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Novak Djokovic celebrates his five-set semifinal victory over Roger Federer. ((Matthew Stockman/Getty Images))

Facing two match points against a beloved player whose name is already in the history books, Novak Djokovic clenched his jaw and flashed an ever-so-slight glimpse of a smile.

"I would lie if I say I didn't think I'm going to lose," Djokovic said.

Might as well go down swinging, right?

He turned violently on a 108 mile-per-hour serve from Roger Federer for a cross-court winner that barely nicked the line. The fans in New York's Arthur Ashe Stadium, ready to explode for a Federer victory, instead found themselves taking a cue from Djokovic — who raised his hands, asking for a little love.

About 10 minutes later, those same fans were dancing with Djoko as he boogied at centre court to celebrate an epic U.S. Open semifinal win — one in which he dug out of a two-set hole, then saved two match points against Federer for the second straight year.

Top-seeded Djokovic won 6-7 (7), 4-6, 6-3, 6-2, 7-5 Saturday to improve to 63-2 on the year. This was only his second career comeback from two sets down, while Federer lost a two-set lead for the second time in three months after going 178-0 lifetime before this year's Wimbledon quarter-finals.

Next, Djokovic will face defending champion Rafael Nadal on Monday in a rematch of last year's final. No. 2 Nadal beat No. 4 Andy Murray 6-4, 6-2, 3-6, 6-2 in the later semifinal. Djokovic is 5-0 against Nadal this year. All the meetings have been in tournament finals, including Wimbledon.

"I didn't find the solution yet. I will try my best," Nadal said. "I play last year's final against him. I think I played a fantastic match. I will try the same."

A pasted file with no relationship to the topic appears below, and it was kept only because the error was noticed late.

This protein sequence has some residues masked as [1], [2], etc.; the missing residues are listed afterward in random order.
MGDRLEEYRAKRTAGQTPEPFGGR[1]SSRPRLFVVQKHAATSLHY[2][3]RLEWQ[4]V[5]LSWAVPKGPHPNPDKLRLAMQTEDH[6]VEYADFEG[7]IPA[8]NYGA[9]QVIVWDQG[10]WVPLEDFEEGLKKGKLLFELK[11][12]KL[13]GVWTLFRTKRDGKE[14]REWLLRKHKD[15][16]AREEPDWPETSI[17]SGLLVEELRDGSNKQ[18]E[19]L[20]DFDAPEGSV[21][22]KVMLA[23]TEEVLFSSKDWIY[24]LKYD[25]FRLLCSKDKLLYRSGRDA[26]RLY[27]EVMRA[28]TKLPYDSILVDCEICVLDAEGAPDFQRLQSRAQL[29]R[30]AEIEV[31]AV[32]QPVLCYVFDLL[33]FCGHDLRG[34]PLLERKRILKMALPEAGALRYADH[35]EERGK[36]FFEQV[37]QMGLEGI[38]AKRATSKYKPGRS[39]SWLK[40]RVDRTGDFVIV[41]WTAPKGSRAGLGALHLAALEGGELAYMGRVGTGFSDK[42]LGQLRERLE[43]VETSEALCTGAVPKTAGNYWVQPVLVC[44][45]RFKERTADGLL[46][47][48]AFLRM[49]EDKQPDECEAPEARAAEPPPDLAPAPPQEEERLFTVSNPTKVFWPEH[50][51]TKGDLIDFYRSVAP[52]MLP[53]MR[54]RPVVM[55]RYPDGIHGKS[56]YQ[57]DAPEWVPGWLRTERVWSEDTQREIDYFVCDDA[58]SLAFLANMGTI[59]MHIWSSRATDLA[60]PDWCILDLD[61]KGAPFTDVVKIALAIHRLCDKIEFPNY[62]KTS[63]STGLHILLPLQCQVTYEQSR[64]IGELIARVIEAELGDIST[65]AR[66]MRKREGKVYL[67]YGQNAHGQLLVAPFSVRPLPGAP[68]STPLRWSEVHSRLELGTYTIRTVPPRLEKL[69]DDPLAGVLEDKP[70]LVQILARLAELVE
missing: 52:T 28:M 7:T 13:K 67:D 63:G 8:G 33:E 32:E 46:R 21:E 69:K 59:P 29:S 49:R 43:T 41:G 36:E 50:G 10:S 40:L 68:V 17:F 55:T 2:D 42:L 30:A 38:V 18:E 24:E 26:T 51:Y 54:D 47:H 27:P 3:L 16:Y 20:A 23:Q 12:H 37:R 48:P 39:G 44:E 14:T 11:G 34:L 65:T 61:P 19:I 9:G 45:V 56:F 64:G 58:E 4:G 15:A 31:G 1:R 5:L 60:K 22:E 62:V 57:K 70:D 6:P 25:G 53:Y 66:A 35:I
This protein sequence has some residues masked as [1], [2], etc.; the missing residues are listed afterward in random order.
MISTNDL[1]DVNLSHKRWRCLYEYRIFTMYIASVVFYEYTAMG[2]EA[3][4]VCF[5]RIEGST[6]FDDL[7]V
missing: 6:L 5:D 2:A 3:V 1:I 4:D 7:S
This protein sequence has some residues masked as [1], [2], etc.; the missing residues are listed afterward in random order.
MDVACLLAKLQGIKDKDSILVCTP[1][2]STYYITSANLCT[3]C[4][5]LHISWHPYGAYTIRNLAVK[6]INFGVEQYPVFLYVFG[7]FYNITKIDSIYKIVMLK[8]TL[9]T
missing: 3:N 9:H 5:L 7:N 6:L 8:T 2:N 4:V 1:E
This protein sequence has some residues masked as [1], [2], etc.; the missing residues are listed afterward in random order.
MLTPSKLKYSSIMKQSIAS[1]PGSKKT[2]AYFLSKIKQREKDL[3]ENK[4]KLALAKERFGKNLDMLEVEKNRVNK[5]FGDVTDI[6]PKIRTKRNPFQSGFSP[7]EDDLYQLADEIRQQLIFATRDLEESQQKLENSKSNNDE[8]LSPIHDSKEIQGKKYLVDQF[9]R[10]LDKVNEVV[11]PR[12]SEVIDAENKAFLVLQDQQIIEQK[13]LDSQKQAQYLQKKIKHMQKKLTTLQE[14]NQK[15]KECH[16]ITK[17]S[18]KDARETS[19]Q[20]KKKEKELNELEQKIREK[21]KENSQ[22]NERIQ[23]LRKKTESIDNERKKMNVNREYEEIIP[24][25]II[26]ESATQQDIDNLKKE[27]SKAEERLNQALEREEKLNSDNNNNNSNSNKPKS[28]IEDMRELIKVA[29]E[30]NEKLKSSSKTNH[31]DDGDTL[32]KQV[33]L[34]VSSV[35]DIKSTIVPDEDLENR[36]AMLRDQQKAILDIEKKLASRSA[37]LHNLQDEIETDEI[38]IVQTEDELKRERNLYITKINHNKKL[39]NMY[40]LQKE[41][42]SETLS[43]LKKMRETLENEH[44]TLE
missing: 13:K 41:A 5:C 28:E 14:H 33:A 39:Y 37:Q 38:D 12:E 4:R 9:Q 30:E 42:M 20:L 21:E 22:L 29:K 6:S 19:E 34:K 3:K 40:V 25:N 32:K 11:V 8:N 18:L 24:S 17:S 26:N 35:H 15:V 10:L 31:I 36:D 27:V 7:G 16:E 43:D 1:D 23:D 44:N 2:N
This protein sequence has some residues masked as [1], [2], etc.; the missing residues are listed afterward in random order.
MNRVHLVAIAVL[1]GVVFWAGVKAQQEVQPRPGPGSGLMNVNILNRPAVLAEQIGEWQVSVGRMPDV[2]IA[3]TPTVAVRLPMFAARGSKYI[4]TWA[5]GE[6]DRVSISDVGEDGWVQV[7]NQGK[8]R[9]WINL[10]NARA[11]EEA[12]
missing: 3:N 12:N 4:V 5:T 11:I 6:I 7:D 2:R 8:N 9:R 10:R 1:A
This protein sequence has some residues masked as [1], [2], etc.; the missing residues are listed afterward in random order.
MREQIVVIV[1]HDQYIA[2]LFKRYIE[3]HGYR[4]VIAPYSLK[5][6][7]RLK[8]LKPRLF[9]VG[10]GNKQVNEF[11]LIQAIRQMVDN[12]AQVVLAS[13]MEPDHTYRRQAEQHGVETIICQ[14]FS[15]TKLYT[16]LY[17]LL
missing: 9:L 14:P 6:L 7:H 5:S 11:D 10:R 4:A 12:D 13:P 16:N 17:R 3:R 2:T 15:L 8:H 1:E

Nadal's four-set win over Djokovic last year made him the fourth man to win three Grand Slam titles in a year since the start of the Open era. Djokovic could become the fifth, though he said regardless of what happens, the comeback win over Federer will always stand out.

"It was definitely the biggest win of this year, one of the biggest wins of the career under the circumstances," Djokovic said. "Roger was in control, playing better. I switched gears and played much better over three sets."

So much better, in fact, that after the fourth set, the prospect of third-seeded Federer ever getting a match point seemed bleak.

Djokovic, who spent the first two sets shaking his head, commiserating with the folks in his players box, even folding his hands in mock prayer, turned things around suddenly and unexpectedly.

He got 16 of 20 of his first serves in during the fourth set and ripped off the first 15 service points. But Federer won the next three of those service points, all with the set on the line, to show an inkling of resistance — and give a preview of a fifth set that had as many momentum shifts as the match.

The real action began with Djokovic serving at 3-4 and stringing together an uncharacteristically bad game, getting broken at love on two mishit forehands, a framer of Federer's that set up a winner and a double fault after a second serve that missed the line by about a foot.

After missing a backhand to open his service game at 5-3, Federer hit three straight serves Djokovic couldn't get back. He had two match points, same way he did last year in the semifinals, and the fans were squarely on his side, as he stood oh-so-close to making his 24th Grand Slam final and moving a win away to adding to his record 16 Grand Slam titles.